Photo Page: SUMR14 at The Morris Arboretum

SUMR Blog

Photo Page: SUMR14 at The Morris Arboretum

Photography by Hoag Levins and Megan Pellegrino

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  [Click images for larger] Lounging in the 50-foot-high nets (above left) that provide a bird's eye view of a heavily wooded section of the Morris Arboretum are Summer Undergraduate Minority Research (SUMR) scholars Sarah Appeadu, Nehanda Khemet, Karena Taylor, Shamarlon Yates, Siya Ndwandwe and Tyler Chavez. Above right, Arboretum guide Jim Diamond explains the Katsura tree, a 90-foot high, 67-foot wide botanical behemoth imported from Japan in the early 1900s.  
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  Originally created in the 1880s for the personal pleasure of two heirs to a Philadelphia ironworks fortune, the 92-acre Morris Arboretum in Chestnut Hill was bequeathed to the University of Pennsylvania in the 1930s. Its various gardens are as palatial as they are lush with more than 2,000 different kinds of plants. (See more garden images)  
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  The current exhibit -- "Home Tweet Home" -- features a collection of 29 designer birdhouses by various artists displayed throughout the grounds. Above, left, scholars Tyler Chavez and Siya Ndwandwe take photos of the mansion of a birdhouse on loan from Martha Stewart's home in Bedford, NY. (See more of the birdhouse exhibit). Above, right, along with trees and flowers, the Arboretum is studded throughout with sculpture. Here, Ndwandwe inspects a bronze of Arboretum founder John Morris. In the background are SUMR program coordinator Safa Browne (left) and program director Joanne Levy.  
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  The Arboretum, which supports various botanical and horticultural scientific projects, is also a nature photographer's dream. The panorama of flowers, trees, insects, birds and furry things is a constantly changing landscape of incredible color and variety. (See more flowers)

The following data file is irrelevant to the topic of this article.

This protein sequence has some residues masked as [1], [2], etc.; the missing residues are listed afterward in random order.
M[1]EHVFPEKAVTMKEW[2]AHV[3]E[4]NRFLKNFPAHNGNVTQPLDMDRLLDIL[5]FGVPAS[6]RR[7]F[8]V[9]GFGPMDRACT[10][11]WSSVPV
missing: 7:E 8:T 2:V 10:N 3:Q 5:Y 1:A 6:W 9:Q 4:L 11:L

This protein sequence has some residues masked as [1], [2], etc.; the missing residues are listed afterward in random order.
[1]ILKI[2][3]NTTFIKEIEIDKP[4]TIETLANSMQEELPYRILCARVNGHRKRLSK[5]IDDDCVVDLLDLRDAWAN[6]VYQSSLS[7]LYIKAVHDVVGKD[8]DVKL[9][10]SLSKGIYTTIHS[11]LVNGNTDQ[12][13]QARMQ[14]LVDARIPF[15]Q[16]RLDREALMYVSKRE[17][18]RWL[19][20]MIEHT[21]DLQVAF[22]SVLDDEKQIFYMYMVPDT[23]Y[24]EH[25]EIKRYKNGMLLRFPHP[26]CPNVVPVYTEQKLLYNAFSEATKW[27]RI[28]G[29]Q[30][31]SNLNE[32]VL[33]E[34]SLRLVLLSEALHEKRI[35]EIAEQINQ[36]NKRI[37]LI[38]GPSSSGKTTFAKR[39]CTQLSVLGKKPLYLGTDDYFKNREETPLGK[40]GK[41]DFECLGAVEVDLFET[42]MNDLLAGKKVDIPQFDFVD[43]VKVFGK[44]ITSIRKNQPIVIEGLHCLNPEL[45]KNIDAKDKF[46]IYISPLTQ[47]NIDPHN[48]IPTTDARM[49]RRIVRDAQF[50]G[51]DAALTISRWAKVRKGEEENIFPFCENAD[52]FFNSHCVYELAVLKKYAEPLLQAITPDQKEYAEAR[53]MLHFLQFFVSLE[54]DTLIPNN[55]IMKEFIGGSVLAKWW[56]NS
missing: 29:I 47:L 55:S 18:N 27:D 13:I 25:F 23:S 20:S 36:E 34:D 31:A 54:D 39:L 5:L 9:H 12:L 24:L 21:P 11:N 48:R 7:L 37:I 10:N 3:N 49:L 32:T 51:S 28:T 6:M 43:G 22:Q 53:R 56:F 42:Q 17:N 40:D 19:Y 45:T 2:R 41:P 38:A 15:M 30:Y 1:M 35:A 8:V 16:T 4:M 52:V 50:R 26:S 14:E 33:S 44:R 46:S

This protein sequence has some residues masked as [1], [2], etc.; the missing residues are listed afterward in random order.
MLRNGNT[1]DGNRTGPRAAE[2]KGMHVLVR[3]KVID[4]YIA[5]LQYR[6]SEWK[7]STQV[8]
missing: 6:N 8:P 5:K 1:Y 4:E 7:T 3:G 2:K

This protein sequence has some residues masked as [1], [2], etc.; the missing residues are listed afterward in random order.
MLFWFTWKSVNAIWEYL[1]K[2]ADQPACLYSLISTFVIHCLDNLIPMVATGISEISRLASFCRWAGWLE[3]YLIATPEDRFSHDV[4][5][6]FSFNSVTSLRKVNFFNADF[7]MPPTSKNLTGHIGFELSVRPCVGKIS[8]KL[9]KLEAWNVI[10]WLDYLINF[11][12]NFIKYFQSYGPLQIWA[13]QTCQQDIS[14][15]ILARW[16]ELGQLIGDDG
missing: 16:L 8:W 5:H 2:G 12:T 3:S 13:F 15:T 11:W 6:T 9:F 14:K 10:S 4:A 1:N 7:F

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  The Arboretum's permanent "Out on a Limb" exhibit enables visitors to traverse a network of walkways and nets strung through the canope of a dense woods (See more of the structures). One feature is a human-size robin's nest (above, left). Above right, Karena Taylor, Nehanda Khemet, Safa Browne and Sara Appeadu sit on giant robin's eggs.  
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  Khemet tries Out on a Limb's special listening horns (above, left) to hear the often-subtle sounds of the forest and its inhabitants. Above right, scholars relax in the netting system.  
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  Sixteen years ago, the Arboretum decided to try mixing model railroad trains with garden plantings for a new feature called the Garden Railway. It has now become one of the facility's most popular attractions. Bruce Morrell (above, left), the Garden Railway Engineer, maintains his workshop in an open shed at the entrance. Fifteen different train lines cruise a quarter mile of track that winds its way along the walking paths.  
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  All tunnels, bridges, trestles and buildings throughout the Garden Railway grounds are made from natural materials. Some, like this curving trestle (above, right) are two stories high.  
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  The structures are both authentic, like this covered bridge (above, left) and whimsical, like this dragon-shaped castle (above, right). There are more than 60 structures in all, ranging from a miniature version of the Betsy Ross House to a miniature versions of the ornate entrance gate of the Philadelphia Zoo, an Indian palace and Independence Hall.